Missouri Program Rewards Saving
By Nammi Bhagvandoss writing for the Joplin Globe Newspaper
Joplin Globe Photo by Roger Nomer
For six months, Jonathan and Rachel Johnson were on a mission: save $2,000. Doing so qualified the Joplin couple for an additional $4,000 to put toward their first home. The Johnsons, both 22, were told that they were the youngest local residents to complete a program that allowed them to move last week into their one-story, three-bedroom, two-bathroom home.
The couple both work for Freeman Health System and attend Missouri Southern State University. Jonathan Johnson said his father gave him a tip about what is known as the Missourians Building Assets program (now the Missouri Asset Development Project), available through the Economic Security Corp. “We followed up,” Jonathan Johnson said. “At first, we made sure there were no external strings attached.”
The program allows eligible wage earners to save money for a specific goal that is matched on a two-for-one basis. Participants may save up to $2,000, to be matched with local, state or federal funds. They also must attend economic education courses. There are similar programs elsewhere for those who want to start or expand a business, and for those who want to save money for higher education. The ESC, which serves Barton, Jasper, Newton and McDonald counties, offers the program for those who want to buy a home.
People in the program have three years to save up to $2,000, said Tammy Walker, ESC community development director. The entire $6,000 has to be used for purchasing a home, including down payment and closing costs. “We want to encourage people to save the full amount,” Walker said. “They have to work with a caseworker. They have to be working full time or part time. They have to have the ability to have a home loan.”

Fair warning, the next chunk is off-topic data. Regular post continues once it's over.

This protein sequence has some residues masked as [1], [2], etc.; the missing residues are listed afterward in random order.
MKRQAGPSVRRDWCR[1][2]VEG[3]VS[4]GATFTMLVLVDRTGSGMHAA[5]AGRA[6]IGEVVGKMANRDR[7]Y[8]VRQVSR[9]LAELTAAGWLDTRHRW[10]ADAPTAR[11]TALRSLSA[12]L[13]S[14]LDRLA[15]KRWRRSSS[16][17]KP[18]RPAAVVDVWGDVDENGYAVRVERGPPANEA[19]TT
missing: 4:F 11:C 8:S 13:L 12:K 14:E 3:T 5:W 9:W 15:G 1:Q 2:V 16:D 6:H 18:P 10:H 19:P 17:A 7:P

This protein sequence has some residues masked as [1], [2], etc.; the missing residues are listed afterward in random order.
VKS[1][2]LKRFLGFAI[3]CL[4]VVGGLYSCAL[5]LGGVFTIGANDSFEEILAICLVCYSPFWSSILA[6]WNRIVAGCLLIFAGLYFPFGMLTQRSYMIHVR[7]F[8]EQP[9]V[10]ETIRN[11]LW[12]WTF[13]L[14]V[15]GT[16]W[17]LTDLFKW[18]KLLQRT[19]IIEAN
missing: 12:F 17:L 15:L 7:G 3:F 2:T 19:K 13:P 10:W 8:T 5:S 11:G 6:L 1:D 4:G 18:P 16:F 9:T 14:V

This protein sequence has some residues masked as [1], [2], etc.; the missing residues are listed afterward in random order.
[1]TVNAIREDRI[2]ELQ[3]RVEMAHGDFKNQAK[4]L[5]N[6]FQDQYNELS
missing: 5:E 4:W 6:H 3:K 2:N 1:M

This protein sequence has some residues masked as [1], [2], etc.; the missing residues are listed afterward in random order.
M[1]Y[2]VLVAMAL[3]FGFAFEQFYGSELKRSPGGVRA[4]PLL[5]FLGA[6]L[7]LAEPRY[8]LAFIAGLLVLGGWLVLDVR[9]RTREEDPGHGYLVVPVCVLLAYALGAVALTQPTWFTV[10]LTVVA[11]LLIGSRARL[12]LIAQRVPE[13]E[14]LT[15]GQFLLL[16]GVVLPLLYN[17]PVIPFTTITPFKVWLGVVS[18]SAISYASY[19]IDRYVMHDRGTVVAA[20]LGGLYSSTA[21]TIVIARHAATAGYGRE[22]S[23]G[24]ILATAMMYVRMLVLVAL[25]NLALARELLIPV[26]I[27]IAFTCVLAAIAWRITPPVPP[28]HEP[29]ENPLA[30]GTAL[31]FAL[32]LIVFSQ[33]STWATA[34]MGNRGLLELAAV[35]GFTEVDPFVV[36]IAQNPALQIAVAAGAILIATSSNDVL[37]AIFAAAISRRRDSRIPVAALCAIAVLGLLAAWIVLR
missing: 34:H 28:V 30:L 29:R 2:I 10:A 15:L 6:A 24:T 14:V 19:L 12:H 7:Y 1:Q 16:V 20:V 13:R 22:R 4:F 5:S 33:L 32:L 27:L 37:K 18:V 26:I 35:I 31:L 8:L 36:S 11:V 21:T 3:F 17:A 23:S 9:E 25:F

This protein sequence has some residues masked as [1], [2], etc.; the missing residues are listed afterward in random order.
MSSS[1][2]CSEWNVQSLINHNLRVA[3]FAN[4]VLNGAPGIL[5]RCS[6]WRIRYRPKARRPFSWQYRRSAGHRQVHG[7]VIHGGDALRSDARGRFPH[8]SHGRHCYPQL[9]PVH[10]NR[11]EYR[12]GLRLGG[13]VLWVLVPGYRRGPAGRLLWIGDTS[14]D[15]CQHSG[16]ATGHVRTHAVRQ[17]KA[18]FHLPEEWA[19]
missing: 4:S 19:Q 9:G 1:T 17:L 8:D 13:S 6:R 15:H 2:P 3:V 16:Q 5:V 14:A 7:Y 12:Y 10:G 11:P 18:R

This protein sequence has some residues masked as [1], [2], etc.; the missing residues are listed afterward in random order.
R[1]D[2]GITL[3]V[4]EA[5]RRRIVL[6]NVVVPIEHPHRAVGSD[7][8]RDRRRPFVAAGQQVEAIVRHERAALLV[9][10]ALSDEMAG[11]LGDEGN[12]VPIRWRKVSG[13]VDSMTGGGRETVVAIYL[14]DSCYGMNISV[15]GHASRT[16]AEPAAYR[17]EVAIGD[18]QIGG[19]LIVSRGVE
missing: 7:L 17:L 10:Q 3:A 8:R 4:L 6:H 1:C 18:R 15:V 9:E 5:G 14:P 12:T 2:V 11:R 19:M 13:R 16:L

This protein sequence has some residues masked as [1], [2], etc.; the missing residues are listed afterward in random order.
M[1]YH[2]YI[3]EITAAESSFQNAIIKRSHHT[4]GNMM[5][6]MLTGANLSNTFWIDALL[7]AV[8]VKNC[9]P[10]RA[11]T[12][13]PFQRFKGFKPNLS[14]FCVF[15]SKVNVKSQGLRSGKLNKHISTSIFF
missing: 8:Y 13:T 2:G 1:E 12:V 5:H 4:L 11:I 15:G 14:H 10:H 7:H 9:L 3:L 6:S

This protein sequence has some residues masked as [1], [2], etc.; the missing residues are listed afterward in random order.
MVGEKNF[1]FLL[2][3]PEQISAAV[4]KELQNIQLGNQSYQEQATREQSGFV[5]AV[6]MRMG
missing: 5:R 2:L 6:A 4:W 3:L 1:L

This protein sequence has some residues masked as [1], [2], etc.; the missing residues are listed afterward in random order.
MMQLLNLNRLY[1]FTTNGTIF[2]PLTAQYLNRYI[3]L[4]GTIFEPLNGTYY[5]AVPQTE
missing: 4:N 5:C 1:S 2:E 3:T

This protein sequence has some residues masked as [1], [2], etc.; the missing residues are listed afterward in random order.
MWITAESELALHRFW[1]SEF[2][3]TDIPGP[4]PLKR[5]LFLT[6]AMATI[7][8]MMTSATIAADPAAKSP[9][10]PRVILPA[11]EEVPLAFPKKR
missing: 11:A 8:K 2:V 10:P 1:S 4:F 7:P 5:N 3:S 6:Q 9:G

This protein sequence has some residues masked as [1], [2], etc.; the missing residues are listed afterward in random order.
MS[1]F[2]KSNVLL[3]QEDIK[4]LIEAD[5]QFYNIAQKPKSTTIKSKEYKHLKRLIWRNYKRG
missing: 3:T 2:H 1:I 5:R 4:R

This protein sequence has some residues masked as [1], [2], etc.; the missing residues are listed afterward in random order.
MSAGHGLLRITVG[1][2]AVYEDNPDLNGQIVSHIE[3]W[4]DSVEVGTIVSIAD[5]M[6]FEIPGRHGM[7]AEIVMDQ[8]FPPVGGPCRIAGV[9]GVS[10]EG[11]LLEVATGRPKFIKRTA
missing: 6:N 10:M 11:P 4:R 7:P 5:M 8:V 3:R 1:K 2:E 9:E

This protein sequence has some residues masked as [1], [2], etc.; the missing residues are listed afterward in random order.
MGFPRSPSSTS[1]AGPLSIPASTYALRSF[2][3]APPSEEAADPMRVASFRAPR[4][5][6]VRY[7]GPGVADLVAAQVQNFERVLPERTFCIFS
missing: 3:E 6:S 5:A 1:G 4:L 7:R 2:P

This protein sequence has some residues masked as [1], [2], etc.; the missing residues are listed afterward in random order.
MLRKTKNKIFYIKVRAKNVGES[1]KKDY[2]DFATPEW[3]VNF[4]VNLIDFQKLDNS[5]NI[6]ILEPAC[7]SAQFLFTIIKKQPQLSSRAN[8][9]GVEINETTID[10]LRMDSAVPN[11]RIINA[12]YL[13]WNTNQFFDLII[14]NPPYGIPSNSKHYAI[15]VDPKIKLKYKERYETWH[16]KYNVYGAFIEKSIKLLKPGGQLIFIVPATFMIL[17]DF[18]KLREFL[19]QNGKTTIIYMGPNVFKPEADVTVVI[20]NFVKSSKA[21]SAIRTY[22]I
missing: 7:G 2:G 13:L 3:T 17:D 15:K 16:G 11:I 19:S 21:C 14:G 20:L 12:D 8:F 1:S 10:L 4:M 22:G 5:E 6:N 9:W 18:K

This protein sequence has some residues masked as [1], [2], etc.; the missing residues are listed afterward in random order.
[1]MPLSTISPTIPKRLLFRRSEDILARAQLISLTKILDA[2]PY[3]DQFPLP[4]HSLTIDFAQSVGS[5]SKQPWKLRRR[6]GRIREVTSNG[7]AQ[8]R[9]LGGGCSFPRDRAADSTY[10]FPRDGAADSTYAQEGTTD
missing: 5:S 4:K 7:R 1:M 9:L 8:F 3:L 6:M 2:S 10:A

People in the program also have to take eight to 12 hours of budgeting and economic classes, and 10 hours of homeownership classes, she said. Walker said the program started in 2002, and the Johnsons are the ninth of 10 local families that have succeeded in buying a home. “We’re still working with the 10th family,” she said. A new, three-year contract started Oct. 1, and the ESC still can enroll three more families or individuals for the program, Walker said.
The program is available to people who earn no more than 200 percent of the federal poverty level. That means a family of two can have an income of $26,400, and a family of four can make $40,000 and still qualify. “I think a lot of people think it’s too good to be true,” Walker said.
For the Johnsons, meeting the program’s guidelines was easy enough. They were allowed to count their meeting with a home lender and realtor toward their education hours. Saving money was more challenging, but the Johnsons also met regularly with their caseworker, Suzanne Becker, and she gave them ideas. “I started planning meals,” Rachel Johnson said. Becker encouraged the couple to keep receipts to see how they spent their money.
It was an eye-opener for Rachel Johnson. “Stopping at the gas station and buying sodas and snacks adds up,” she said. “It’s a wonderful program if you’re seeking to have discipline over your finances and life.” Being in the program also helped the Johnsons see the difference between needs and wants. “We shaved our needs down to what our needs actually were,” Jonathan Johnson said.
A single man, a family with four children and a Hispanic mother are among those who have bought homes through the Missourians Building Assets program (now the Missouri Asset Development Project), available through the Economic Security Corp.